Ian lit several flambards as we stood at the spot where [Robert] Kett was killed, and listened to Andy Wood, professor of social history at the UEA, talk about the commonwealth and the people’s struggle for fairness and liberty in the face of a “hard-hearted” elite. (from Walking the Time-Line – A Torch Song by Charlotte Du Cann)  

1549, 2011, 2012…

Even on this march I found myself in a conversation about plants. A herbalist called Kit said she thought the plant for the Occupy movement should be rosemary. For strength. For keeping the heart and spirits in good cheer. For remembrance.

003 Memory Marigold and Sunflower Seeds 2-400x137

Since September 2010, the Low Carbon Cookbook has been a work-in-progress, examining the provenance of our food from the garden to the smallholding to the industrial food system. At the May Meeting this year, we played a game where each of us asked the person on our right hand side to tell us the months a particular fruit or vegetable was in season.

000 Summer Fruit Gary-240x180None of us fared too badly but none of us got 10 out of 10. We were eating seasonally, just not always remembering when things were in season or when they weren’t!

This week, as if out of nowhere, cabbage has suddenly reentered my awareness and my kitchen. I don’t seem to be able to get enough of it at this time of year, especially the red kind grated in salads or cooked with juniper berries in the oven. Tomatoes on the other hand are not quite so present as they were a month ago.

Plants for Life

000 image2298-lowres2-240x180The end of another year approaches. The Plants for Life talks, walks and workshops I have organised in Bungay are also coming to an end. In January we began by connecting with our roots, and moved through the seasons. We had sessions on biodynamic growing at the end of winter, and walked with weeds and learned about hedgerow medicine in spring. We made plant oils at midsummer, and hawthorn berry tonics and wine ‘for medicinal purposes’ in autumn. The sessions have formed the basis of a new arts, culture and well-being group to begin in the new year.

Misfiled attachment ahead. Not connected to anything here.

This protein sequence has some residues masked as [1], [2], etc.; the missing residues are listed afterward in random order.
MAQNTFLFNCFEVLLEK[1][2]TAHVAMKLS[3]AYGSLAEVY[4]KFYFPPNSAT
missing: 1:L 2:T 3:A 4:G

If I had just one thing to say about connecting with plants as living systems of the earth it would be this: the plants keep us in time; they rise, they scatter seed, they fall. They are where they are. They are in the bigger now. That’s what they connect us with. They bring us home.

Photos: Sweet Chestnuts* (Jon Curran, October 2009); Teaching a Medicine Herb workshop, May 2012* (Sarah Nicholl); Corn, Chillies, Fruit at Happy Mondays Mexican Fiesta September 2012; Neolithic Flint in Hand Tooting Well-being walk, September 2012; Memory of Sunflower and Marigold seeds, September 2009; Summer fruits brought by Gary Alexander to Stranger’s Circle, outside Norwich, 2009; Raising a medicinal glass of homemade fruit wine, Sustainable Bungay, October 2012 All photos except* by Mark Watson

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One response to this post.

  1. Living big via plants. Good one. Like it.

    Reply